Investigate water wasters before changing levies

Ratepayers are preparing to fight a proposed drought levy, with one civic group saying the City of Cape Town should investigate the people who benefited from excessive water usage first before they start with an “everybody must pay” system.

The City wants to start charging the levy in February. The last full-council meeting of the year last week voted to send it out for public comment.

Mayor Patricia de Lille told the meeting the levy was needed to keep water in the taps and pay for “water augmentation” projects.

The levy will need Finance Minister Malusi Gigaba’s approval.

If approved in the January adjustment budget, Ms De Lille said the levy could raise about R420 million in the 2017/2018 financial year and about R1 billion a year for the next three years after that.

Property values will determine how much each resident pays, but the levy won’t apply to homes under R400 000 and businesses under R50 000. A R1 million home will have a R60 levy.

“It must be emphasised that the drought charge is not intended to be punitive as it relates to residents’ water savings,” Ms De Lille said.

But ratepayers don’t see it that way.

Monica Petersen, chairwoman of the Ratepayers’ Association for Lakeview Residents (RALR) said: “The City and DA really don’t care about the people it is ultimately the small man on the street funding these services and what is the role of the City planners, are they not supposed to plan for the next 10 years? The City’s employees waste the most.”

Ms Petersen said the city is doing “nothing to alleviate poverty in the Cape. “Big businesses and corporates will get a way to get past these levies.”

She said: “Tax the big corporates more. Utimately it’s your man on the street that is funding this City’s services with money that we don’t have, This is outrageous. I wish they can come up with a plan to tackle crime and gangsterism seeing that they are so creative with other people’s money.”

Mark Solomons, chairman of the Retreat Steenberg Civic Association (RSCA) said: “We are also not happy with City planning, because this is not a problem that was realised yesterday. City had years to plan in advance. They must first go back for past five years and determine which property owners used bulk water to keep gardens green. Those properties can today be sold for lots of money. Let’s start collecting from the people that benefited from excessive water usage first before we start with a, ‘everybody must pay’ system.”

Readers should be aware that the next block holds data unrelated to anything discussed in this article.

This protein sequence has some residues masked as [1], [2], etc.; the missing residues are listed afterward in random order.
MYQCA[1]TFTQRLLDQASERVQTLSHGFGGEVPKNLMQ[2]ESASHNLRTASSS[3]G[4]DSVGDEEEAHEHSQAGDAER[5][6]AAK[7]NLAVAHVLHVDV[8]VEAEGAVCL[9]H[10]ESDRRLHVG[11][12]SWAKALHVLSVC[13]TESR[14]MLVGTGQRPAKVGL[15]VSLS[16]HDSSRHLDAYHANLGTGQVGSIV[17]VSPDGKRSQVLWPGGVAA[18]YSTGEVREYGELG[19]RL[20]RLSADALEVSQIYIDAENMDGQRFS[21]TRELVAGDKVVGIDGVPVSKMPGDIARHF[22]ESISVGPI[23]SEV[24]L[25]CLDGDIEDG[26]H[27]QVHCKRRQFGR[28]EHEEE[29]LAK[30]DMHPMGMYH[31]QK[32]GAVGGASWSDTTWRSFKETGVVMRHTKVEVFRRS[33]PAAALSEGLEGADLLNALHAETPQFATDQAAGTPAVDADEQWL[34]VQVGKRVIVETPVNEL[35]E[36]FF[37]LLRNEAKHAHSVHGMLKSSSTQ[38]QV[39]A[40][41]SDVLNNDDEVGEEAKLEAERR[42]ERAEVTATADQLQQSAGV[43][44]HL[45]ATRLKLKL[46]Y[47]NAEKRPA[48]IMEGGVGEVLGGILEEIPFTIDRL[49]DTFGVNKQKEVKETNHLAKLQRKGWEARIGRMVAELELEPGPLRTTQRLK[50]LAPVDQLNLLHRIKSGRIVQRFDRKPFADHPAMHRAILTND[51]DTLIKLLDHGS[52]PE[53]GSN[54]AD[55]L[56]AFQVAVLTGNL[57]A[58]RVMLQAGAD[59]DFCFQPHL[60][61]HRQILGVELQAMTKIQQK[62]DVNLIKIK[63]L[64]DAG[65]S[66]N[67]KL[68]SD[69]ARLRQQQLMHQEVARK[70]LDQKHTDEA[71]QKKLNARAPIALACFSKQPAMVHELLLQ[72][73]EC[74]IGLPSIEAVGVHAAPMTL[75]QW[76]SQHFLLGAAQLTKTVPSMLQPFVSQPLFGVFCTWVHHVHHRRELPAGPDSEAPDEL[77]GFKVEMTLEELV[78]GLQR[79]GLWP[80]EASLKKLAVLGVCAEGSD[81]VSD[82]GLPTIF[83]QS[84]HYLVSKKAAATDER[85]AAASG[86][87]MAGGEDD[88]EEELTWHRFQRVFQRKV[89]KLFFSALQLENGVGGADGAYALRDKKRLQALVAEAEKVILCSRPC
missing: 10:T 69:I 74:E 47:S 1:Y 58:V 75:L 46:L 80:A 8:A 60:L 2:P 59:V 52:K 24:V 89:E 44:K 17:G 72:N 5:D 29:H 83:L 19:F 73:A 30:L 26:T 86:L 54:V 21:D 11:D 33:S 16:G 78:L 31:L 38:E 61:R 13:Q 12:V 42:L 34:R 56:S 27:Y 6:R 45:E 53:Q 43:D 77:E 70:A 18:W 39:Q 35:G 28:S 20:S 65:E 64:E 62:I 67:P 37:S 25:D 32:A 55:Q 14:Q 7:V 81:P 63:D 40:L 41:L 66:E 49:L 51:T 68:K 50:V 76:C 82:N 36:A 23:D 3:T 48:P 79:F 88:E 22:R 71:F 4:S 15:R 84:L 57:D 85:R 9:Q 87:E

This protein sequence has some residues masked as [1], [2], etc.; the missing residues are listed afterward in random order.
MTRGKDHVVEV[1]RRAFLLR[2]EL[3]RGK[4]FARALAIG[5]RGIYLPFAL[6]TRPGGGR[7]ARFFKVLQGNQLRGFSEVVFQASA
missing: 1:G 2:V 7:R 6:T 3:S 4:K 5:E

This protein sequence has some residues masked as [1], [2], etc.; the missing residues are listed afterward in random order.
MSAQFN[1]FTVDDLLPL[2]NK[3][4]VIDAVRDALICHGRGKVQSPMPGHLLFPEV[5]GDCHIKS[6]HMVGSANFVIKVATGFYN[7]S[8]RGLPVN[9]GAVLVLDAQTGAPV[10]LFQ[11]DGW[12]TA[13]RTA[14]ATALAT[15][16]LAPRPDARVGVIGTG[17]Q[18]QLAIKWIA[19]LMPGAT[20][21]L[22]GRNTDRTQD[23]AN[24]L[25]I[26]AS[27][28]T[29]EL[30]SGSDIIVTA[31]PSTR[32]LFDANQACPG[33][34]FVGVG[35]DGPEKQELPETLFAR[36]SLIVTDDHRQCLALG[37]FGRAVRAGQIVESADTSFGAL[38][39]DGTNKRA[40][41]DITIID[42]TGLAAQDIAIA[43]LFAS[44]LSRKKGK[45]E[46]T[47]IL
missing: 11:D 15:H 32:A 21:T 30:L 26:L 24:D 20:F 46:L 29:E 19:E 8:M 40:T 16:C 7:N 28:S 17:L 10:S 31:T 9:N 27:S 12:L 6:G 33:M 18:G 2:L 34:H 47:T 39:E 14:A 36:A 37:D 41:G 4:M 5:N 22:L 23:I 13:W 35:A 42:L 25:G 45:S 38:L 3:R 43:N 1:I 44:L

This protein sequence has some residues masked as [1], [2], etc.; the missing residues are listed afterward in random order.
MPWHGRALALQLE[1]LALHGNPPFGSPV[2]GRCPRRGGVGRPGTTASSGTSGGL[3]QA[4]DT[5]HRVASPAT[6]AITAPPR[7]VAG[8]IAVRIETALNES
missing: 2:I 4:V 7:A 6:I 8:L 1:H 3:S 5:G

Philip Bam, secretary of the Greater Cape Town Civic Alliance, said the City had had at least five years to prepare for the crisis.

The alliance, he said, called on ratepayers to “rise up and resist this absurd and hugely stupid idea”.

Mr Bam said the alliance encouraged households to continue saving water, but”we will not stand idly by while being bullied just because some arrogant power crazy politico thinks (mistakenly) that the Cape Town ratepayer is a docile, subservient and pliant entity”.

The City, he said, should “go back to the drawing board and come up with a better plan”.

Janine Myburgh, president of the Cape Chamber of Commerce of Industry, said the water crisis was “of our own making” and the product of “short-term think-

She said Cape Town had recycled only 6% of its water, mostly for golf courses and parks. Increasing that percentage to supply industry should have been a “no-brainer”, but the City had been reluctant to do that when industry had been prepared to pay more for “sweet dam water” .

“Think of the Athlone treatment plant. It is ideally situated to supply recycled water to the surrounding industrial areas and the airport where all the hired cars are washed and many thousands of loos are flushed by departing and arriving passengers. Ten million of them over the course of a year.”

Ms Myburgh said the City should follow the example of the Department of Energy and issue a tender for the supply of a fixed quantity of water every year for the next 20 years.

“It’s not rocket science. Consumers will pay slightly more over the next 20 years as they use the water, but they will have a guaranteed supply. There will be no need for special drought charges and the kind of emergency measures we are now seeing.”